- not to be confused with John Wolfe Ambrose
John Ambrose (ca. 1705 – 26 March 1771) was an officer of the Royal Navy. He was promoted to post-captain in March 1734, and appointed to HMS Greyhound, in which ship he was employed in the Channel and Mediterranean until September 1740, when he was transferred to the 60-gun HMS Rupert. In this ship he continued for the next eighteen months, carrying out successful cruises against the enemy's privateers on the north coast of Spain, and on the coast of Portugal. He was then sent out to join the Mediterranean Fleet, and was present in the Battle of Toulon on 11 February 1744.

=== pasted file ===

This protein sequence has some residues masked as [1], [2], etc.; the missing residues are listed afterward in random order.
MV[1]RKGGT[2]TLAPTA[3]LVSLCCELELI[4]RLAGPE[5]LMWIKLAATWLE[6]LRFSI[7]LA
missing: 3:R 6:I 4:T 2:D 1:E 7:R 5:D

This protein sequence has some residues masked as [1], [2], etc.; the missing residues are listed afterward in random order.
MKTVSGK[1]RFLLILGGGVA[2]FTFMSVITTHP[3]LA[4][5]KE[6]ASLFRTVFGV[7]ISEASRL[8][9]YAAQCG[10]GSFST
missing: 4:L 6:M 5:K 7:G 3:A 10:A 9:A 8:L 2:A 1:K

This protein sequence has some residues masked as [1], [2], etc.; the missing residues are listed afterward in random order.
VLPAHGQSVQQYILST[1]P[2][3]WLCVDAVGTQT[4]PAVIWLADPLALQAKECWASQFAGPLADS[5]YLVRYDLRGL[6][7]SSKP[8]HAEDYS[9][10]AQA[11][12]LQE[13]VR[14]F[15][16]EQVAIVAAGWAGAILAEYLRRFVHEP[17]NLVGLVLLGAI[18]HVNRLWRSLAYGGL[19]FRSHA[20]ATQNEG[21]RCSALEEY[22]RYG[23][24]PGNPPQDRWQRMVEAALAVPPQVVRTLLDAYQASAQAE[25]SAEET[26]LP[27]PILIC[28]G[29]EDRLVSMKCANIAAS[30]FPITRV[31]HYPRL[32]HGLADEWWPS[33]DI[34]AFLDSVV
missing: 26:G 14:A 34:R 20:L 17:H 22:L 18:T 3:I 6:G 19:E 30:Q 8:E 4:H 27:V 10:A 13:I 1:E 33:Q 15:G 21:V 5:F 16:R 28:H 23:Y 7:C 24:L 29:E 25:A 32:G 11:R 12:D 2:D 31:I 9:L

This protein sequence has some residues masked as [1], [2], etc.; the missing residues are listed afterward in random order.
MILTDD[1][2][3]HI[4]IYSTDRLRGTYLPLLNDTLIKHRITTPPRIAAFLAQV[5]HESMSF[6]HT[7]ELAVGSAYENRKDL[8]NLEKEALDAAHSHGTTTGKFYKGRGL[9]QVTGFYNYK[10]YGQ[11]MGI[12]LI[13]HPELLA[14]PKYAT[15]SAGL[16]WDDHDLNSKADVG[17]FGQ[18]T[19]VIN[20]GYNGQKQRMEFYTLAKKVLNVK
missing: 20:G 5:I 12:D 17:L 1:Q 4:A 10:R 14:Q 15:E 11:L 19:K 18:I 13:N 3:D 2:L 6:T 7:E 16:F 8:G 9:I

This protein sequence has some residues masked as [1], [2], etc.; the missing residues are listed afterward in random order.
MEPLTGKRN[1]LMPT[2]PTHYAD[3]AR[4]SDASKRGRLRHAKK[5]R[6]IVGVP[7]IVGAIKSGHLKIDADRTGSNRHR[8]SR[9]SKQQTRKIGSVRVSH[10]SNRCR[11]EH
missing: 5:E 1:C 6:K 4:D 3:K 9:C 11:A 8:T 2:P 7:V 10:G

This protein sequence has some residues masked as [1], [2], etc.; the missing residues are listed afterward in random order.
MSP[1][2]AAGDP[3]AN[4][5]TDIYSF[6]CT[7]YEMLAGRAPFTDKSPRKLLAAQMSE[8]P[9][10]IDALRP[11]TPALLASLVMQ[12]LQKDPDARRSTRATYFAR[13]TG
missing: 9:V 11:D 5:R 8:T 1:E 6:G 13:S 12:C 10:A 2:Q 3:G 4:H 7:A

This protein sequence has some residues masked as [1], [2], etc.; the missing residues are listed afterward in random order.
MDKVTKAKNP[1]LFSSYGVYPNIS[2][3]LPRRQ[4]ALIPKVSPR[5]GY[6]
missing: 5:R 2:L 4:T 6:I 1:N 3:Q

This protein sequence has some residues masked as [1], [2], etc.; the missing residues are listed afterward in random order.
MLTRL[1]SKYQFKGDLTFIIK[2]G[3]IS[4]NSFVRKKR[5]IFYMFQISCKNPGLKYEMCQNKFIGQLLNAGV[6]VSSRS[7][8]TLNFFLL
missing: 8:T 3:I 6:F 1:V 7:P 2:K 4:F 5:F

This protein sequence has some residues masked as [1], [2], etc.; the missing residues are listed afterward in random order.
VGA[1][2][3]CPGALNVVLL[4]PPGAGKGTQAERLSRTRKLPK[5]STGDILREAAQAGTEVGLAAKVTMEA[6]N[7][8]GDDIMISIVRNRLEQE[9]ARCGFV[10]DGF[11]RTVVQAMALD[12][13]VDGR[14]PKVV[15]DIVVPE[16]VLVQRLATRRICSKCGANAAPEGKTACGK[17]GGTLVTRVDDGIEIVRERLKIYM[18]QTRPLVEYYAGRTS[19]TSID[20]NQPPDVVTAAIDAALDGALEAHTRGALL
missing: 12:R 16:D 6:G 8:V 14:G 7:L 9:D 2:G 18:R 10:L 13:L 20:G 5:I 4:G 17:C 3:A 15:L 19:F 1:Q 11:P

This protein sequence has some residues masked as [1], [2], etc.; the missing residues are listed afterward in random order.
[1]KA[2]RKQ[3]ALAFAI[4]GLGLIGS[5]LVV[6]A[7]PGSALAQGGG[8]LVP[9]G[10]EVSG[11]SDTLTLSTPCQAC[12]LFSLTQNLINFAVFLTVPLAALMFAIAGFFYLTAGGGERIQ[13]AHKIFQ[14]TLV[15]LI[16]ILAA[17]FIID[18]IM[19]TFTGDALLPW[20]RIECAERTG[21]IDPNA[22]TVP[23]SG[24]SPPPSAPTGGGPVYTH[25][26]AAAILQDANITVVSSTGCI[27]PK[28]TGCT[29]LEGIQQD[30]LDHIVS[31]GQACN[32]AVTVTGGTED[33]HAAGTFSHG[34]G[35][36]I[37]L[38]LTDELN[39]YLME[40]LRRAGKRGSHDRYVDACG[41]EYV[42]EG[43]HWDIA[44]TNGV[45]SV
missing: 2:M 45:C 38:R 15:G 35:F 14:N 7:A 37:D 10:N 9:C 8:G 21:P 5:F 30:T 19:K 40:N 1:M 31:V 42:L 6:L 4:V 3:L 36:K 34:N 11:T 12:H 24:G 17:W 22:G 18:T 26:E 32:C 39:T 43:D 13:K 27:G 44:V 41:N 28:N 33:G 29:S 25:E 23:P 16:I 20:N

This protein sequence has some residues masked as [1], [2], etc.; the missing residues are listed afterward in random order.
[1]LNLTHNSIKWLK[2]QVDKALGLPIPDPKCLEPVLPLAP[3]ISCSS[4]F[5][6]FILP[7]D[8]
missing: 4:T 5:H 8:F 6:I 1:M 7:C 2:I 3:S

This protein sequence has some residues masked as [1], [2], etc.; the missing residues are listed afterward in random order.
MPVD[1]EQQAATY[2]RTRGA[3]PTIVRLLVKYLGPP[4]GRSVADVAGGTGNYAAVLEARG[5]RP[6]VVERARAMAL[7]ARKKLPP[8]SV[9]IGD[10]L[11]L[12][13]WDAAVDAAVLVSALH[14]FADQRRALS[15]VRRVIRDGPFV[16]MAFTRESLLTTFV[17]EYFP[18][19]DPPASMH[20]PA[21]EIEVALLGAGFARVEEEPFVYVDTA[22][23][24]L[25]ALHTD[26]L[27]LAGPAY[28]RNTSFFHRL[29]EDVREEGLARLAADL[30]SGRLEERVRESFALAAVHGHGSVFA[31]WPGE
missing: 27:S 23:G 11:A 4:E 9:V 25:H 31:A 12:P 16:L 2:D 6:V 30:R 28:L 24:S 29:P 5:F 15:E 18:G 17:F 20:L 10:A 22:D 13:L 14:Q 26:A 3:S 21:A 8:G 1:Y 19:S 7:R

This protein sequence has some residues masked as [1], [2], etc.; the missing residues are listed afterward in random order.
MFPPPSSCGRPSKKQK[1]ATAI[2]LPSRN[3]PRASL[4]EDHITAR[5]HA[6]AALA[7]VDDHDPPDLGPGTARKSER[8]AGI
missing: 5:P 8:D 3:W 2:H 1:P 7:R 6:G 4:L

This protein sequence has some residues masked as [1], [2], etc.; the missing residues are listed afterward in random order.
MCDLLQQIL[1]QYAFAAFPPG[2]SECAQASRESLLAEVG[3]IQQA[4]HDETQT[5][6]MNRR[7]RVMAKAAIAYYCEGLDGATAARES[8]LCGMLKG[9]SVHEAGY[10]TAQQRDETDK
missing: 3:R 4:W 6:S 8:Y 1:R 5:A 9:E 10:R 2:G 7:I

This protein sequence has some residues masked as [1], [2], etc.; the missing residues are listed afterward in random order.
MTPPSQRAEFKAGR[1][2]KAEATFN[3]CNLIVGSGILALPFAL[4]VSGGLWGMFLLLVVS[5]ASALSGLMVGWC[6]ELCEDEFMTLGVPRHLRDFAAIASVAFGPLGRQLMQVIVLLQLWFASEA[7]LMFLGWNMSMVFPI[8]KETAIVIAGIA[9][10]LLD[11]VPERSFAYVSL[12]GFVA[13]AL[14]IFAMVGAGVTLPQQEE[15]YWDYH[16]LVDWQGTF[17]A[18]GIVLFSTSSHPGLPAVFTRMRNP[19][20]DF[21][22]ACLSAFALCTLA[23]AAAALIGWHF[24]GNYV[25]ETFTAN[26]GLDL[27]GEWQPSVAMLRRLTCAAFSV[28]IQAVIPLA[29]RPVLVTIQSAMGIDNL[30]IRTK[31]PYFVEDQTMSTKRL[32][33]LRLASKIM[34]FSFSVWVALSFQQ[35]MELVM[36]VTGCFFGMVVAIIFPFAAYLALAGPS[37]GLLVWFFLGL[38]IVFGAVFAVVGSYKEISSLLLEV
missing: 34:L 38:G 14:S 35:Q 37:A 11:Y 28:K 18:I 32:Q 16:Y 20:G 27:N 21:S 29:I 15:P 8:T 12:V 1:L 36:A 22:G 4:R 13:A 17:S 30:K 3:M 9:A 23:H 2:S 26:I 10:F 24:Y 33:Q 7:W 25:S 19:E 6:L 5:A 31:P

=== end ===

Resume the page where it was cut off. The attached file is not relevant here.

Captain Ambrose was afterwards charged before a court-martial with having neglected his duty on that occasion; with firing and continuing to fire on the enemy whilst altogether out of range, with not having assisted HMS Marlborough when in extreme danger, with not having covered and protected the fire-ship when he might and should have done so, and finally with ‘disobedience to His Majesty's instructions and the signals and commands of the admiral, neglect of naval discipline, and being one of the principal causes of the miscarriage of His Majesty's fleet.’ The court held these charges to be proved in the principal part; but considering that he had always borne the character of a vigilant and diligent officer, and that his failure in the action was apparently due to a mistake in judgement, his judges sentenced him to be only cashiered during His Majesty's pleasure and to be fined one year's pay, to be given to the chest at Chatham. In 1748 he was restored to his rank and half-pay, and in April 1750 was advanced to be a rear-admiral on the retired list. He died on 26 March 1771.